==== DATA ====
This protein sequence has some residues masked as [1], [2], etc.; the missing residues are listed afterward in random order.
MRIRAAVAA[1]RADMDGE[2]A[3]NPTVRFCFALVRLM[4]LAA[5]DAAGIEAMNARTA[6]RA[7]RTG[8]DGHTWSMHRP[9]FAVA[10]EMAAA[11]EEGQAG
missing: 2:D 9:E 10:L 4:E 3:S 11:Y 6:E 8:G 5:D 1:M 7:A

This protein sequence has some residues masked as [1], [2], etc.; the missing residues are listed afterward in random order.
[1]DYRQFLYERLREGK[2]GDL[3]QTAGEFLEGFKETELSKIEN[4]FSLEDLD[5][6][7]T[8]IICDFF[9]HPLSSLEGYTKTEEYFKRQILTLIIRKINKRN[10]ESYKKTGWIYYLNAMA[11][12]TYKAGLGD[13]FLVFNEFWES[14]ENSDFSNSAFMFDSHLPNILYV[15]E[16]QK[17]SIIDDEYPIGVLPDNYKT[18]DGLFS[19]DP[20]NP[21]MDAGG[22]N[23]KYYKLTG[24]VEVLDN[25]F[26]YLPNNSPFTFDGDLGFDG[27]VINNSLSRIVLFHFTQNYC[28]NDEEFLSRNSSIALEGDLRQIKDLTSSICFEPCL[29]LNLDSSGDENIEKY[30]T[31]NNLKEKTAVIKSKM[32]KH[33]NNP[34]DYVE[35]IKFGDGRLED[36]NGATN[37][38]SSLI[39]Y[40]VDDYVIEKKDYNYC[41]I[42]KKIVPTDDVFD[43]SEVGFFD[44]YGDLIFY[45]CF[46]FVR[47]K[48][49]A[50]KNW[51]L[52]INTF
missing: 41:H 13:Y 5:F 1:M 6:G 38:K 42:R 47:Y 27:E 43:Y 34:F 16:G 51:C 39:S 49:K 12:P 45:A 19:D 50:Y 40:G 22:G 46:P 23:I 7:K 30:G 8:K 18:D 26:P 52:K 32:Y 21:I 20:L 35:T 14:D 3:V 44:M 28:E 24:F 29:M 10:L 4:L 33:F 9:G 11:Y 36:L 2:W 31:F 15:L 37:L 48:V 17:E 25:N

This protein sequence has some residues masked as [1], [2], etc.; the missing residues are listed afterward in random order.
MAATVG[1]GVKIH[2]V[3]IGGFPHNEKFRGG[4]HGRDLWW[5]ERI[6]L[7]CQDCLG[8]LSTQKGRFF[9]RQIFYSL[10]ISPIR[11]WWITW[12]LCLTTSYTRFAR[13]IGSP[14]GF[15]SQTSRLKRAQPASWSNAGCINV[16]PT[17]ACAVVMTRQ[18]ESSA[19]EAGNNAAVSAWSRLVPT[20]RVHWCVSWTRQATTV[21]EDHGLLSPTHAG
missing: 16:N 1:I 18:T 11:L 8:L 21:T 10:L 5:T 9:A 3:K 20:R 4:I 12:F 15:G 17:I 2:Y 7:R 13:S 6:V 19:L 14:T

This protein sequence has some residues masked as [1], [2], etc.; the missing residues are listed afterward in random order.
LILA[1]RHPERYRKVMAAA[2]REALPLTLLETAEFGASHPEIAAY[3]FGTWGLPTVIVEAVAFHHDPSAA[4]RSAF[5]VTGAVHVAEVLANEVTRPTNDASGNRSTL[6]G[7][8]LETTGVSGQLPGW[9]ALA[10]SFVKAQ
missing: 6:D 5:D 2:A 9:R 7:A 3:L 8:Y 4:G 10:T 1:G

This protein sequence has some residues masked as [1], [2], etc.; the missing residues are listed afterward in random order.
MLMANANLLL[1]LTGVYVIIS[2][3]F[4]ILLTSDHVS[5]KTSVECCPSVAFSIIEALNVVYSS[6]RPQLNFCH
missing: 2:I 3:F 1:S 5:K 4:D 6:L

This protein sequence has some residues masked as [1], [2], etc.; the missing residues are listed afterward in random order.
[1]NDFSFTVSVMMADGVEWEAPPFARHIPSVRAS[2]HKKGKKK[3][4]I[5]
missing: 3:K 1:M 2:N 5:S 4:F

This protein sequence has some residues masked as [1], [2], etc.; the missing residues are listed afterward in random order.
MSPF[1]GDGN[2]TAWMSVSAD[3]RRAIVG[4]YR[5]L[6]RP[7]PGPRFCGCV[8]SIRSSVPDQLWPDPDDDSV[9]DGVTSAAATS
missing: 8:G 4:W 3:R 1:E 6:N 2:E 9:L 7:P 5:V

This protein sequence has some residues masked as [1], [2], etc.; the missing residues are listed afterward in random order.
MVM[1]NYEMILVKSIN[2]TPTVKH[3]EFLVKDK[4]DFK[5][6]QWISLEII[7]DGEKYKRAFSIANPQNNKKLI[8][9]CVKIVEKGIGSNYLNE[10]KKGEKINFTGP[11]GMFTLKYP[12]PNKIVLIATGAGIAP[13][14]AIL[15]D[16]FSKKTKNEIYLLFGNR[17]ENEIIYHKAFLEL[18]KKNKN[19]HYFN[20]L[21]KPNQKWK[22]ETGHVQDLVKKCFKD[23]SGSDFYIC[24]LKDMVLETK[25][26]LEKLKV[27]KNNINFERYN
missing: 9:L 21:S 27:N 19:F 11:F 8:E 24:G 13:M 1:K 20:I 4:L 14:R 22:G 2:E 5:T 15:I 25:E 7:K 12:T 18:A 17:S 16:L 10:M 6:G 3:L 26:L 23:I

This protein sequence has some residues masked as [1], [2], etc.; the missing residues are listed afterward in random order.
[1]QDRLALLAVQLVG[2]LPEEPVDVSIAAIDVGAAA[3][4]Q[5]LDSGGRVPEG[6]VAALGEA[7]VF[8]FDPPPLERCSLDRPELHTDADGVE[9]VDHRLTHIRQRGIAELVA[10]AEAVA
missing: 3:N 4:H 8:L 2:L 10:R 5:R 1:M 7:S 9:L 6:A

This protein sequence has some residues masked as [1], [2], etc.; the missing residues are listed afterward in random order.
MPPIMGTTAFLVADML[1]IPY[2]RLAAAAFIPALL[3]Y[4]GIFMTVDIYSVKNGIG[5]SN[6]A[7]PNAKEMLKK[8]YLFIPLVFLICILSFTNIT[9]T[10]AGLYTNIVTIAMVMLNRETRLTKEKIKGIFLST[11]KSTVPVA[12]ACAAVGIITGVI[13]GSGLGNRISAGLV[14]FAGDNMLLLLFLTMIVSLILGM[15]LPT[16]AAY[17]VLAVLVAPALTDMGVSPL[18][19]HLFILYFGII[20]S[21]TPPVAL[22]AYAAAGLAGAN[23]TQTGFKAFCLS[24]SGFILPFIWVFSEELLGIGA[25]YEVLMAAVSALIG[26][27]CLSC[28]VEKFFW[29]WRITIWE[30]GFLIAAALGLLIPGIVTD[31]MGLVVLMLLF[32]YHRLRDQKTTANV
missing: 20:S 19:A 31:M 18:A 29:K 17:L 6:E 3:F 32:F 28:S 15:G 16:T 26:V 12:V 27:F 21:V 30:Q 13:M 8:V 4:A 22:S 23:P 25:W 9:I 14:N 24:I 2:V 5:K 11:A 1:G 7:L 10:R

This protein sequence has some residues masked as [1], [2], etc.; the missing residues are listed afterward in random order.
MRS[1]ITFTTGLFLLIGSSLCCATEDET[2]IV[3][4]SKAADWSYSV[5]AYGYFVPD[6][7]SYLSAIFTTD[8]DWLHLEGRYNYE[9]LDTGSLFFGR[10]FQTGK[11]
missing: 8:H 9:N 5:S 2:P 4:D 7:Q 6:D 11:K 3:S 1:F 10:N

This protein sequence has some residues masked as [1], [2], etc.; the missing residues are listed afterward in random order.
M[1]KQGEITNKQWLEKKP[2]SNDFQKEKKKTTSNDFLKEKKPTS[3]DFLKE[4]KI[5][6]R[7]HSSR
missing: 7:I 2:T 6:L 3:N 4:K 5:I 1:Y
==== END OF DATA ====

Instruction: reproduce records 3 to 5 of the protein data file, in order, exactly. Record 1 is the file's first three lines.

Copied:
This protein sequence has some residues masked as [1], [2], etc.; the missing residues are listed afterward in random order.
MAATVG[1]GVKIH[2]V[3]IGGFPHNEKFRGG[4]HGRDLWW[5]ERI[6]L[7]CQDCLG[8]LSTQKGRFF[9]RQIFYSL[10]ISPIR[11]WWITW[12]LCLTTSYTRFAR[13]IGSP[14]GF[15]SQTSRLKRAQPASWSNAGCINV[16]PT[17]ACAVVMTRQ[18]ESSA[19]EAGNNAAVSAWSRLVPT[20]RVHWCVSWTRQATTV[21]EDHGLLSPTHAG
missing: 16:N 1:I 18:T 11:L 8:L 21:T 10:L 5:T 9:A 3:K 20:R 4:I 12:F 15:G 17:I 2:Y 7:R 13:S 6:V 19:L 14:T

This protein sequence has some residues masked as [1], [2], etc.; the missing residues are listed afterward in random order.
LILA[1]RHPERYRKVMAAA[2]REALPLTLLETAEFGASHPEIAAY[3]FGTWGLPTVIVEAVAFHHDPSAA[4]RSAF[5]VTGAVHVAEVLANEVTRPTNDASGNRSTL[6]G[7][8]LETTGVSGQLPGW[9]ALA[10]SFVKAQ
missing: 6:D 5:D 2:A 9:R 7:A 3:L 8:Y 4:G 10:T 1:G

This protein sequence has some residues masked as [1], [2], etc.; the missing residues are listed afterward in random order.
MLMANANLLL[1]LTGVYVIIS[2][3]F[4]ILLTSDHVS[5]KTSVECCPSVAFSIIEALNVVYSS[6]RPQLNFCH
missing: 2:I 3:F 1:S 5:K 4:D 6:L